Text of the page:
KOLKATA, 14 JUNE: Jasim Ahmed has overcome his disability to rank seventh in the National Eligibility-cum-Entrance Test (NEET) under the OBC category (sub category PH) for admission to under-graduate medical courses in West Bengal but still doesn’t know whether he will be able to achieve his dream of becoming a doctor as his poor father is unable to fund his studies.
By virtue of his rank he is entitled to a seat in one of the state-run medical colleges in Kolkata. He has also ranked 71st for the Armed Forces Medical College (AFMC), Pune.
Shamim Ahmed, Jasim’s father, who works as a superviser in a plastic factory in Chowbaga on Basanti Highway, was all smiles after his son secured a rank in the NEET examination held on 5 May this year. Shamim was elated that his son finally beat the odds to taste success.
Now the biggest worry for the father is how to arrange funds to help his son realise his dreams of becoming a doctor.
Shamim earns Rs 4,000 a month, which is not enough to fund his son’s education. He has to maintain his family with this meagre amount, apart from providing funds for his four schoolgoing daughters. Jasim’s mother is a housewife.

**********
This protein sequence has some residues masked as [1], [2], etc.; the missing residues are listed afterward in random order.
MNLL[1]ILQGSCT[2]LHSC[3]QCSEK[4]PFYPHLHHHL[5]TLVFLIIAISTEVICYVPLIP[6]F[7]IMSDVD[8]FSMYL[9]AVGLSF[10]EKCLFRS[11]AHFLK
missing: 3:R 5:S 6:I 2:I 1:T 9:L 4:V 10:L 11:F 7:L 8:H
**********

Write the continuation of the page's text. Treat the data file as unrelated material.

A good student all through since childhood Jasim had passed the higher secondary examination from Md Jan Higher Secondary School in 2008. Since then he has been striving for success. He gave private tuition to local students to arrange money for his studies. It was never easy for a boy with a lower limb deformity to visit places to give private tuitions. His aim is to join one of the city’s hospitals so that he can serve the less fortunate who cannot afford to go to private nursing homes for treatment.
"I wanted to become a doctor to treat poor patients. I struggled hard to crack the examination. But still I don’t know how I will arrange funds to fulfill the long-cherished dream," said a misty eyed Jasim.
Despite the dark clouds over his future career, the residents of Tangra where the boy lives are proud of him. Mr Suman Sadhu said: "The boy has made us proud. We have seen him toiling hard for many years to find a place on the merit list."
Shamim Ahmed said: "We will appeal to the state government to help realise my son’s dream as he has fared remarkably well. But his future still hangs in the balance as the financial logistics have to be worked out."